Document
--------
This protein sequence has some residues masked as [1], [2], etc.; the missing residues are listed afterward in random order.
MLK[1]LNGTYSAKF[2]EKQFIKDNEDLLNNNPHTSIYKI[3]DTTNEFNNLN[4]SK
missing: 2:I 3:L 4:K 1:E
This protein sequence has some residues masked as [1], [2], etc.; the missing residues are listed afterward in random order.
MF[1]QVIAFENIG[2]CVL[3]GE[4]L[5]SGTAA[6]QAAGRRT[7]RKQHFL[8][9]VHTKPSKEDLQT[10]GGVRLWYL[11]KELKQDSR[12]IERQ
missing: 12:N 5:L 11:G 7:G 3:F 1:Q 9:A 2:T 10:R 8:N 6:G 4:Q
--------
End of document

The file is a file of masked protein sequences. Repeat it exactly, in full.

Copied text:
This protein sequence has some residues masked as [1], [2], etc.; the missing residues are listed afterward in random order.
MLK[1]LNGTYSAKF[2]EKQFIKDNEDLLNNNPHTSIYKI[3]DTTNEFNNLN[4]SK
missing: 2:I 3:L 4:K 1:E
This protein sequence has some residues masked as [1], [2], etc.; the missing residues are listed afterward in random order.
MF[1]QVIAFENIG[2]CVL[3]GE[4]L[5]SGTAA[6]QAAGRRT[7]RKQHFL[8][9]VHTKPSKEDLQT[10]GGVRLWYL[11]KELKQDSR[12]IERQ
missing: 12:N 5:L 11:G 7:G 3:F 1:Q 9:A 2:T 10:R 8:N 6:G 4:Q